Western Energy News is one of five regional services published by the Energy News Network. Today’s edition was compiled by Jonathan Thompson.

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GEOTHERMAL:
Federal wildlife officials grant an emergency Endangered Species Act listing to a rare Nevada toad, jeopardizing a planned geothermal development on its habitat that officials say threatens the amphibian. (Nevada Current)
A California municipal utility enters a 10-year agreement to purchase power from a geothermal project. (Renewables Now) 

WIND:
• Federal prosecutors charge energy developer ESI for killing nine golden and bald eagles at Wyoming and New Mexico wind facilities. (Cowboy State Daily)
A Washington state developer proposes a 2,000 MW floating offshore wind facility 43 miles off the Olympic Peninsula’s coast. (news release)
Construction begins on a 477 MW wind power project in northern Arizona. (Arizona Daily Sun)
California’s grid operator sets a new wind generation record of 6.718 MW. (S&P Global)   

SOLAR: The federal Bureau of Land Management solicits solar lease bids for a 1,635-acre parcel in southern Nevada designated for development under the Trump administration. (news release)

GRID:
Heavy snow and wind damage Oregon and Washington utility lines, leaving almost 50,000 residents without power. (Associated Press)
• Alaska utilities propose forming an electric reliability organization to oversee standards and planning for the Railbelt power grid. (KDLL)

OIL & GAS:
New Mexico environmental advocates push state and federal regulators to clean up leaking and apparently abandoned oil and gas wells in the state’s northwest corner. (NM Political Report)
A federal judge rejects a whistleblower’s claim that the Bureau of Management fired him for advocating for endangered birds at a Wyoming oil and gas field. (WyoFile)
ConocoPhillips says more than 7.2 million cubic feet of natural gas escaped from a leak in one of its Alaska drilling facilities last month. (Reuters)  

TRANSPORTATION: A California school district will use a $9.6 million state grant to purchase electric buses and charging infrastructure for schools in polluted neighborhoods. (CBS8)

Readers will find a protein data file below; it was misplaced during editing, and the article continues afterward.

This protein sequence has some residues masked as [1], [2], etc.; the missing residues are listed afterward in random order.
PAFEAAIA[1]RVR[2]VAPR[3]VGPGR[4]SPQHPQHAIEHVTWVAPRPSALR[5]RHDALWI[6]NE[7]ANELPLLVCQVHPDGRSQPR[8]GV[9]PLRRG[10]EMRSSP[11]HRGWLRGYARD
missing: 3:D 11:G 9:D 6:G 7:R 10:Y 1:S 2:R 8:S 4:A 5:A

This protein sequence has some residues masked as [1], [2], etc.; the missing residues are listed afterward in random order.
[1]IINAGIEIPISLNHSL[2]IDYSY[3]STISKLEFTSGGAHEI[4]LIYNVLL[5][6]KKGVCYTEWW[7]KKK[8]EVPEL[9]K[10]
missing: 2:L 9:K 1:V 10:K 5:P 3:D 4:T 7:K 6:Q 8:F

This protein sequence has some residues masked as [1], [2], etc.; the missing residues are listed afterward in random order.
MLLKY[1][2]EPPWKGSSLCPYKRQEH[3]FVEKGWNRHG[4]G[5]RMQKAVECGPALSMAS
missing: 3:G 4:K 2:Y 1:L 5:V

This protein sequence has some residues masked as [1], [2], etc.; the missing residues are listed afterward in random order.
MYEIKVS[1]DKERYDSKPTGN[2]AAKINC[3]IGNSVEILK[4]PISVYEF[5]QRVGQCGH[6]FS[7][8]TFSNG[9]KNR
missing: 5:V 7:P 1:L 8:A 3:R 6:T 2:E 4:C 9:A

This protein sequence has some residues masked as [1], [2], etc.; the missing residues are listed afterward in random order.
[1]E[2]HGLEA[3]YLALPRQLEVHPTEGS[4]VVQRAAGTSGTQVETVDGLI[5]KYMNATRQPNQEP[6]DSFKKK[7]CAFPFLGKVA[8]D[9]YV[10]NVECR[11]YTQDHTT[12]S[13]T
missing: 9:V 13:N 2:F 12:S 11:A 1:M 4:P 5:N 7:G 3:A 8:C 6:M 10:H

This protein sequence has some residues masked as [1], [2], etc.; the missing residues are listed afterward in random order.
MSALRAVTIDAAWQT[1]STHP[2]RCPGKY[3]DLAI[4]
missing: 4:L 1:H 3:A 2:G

COAL: A federal appeals court finds the Trump administration violated environmental laws by not considering climate impacts when it approved a Montana coal mine expansion in 2018. (Courthouse News) 

ELECTRIFICATION: Economists say California’s high electricity prices could threaten climate goals by slowing electrification of buildings and vehicles. (E&E News)

HYDROPOWER:
• Drought-diminished Colorado River dam hydropower production lowers electricity sale revenues — the primary funding source for federal endangered fish recovery programs. (Colorado Sun)
A diverse coalition proposes giving tribal governments more say over hydropower projects and streamlining licensing for offstream pumped storage projects. (E&E News, subscription) 

COMMENTARY:
• A Colorado columnist welcomes the U.S. EPA’s rejection of a deal between an oil company and state regulators that would have allowed a refinery to continue polluting a predominantly Latinx neighborhood. (Colorado Sun)
An energy analyst argues California’s Diablo Canyon nuclear power plant should continue operating so new renewable capacity can displace fossil fuels rather than replace lost nuclear power. (Nation)

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Jonathan P. Thompson

Jonathan hails from southwestern Colorado and has been writing about the land, cultures, and communities of the Western United States for more than two decades. He compiles the Western Energy News digest. He is the author of three books, a contributing editor at High Country News, and the editor of the Land Desk, an e-newsletter that provides coverage and context on issues critical to the West.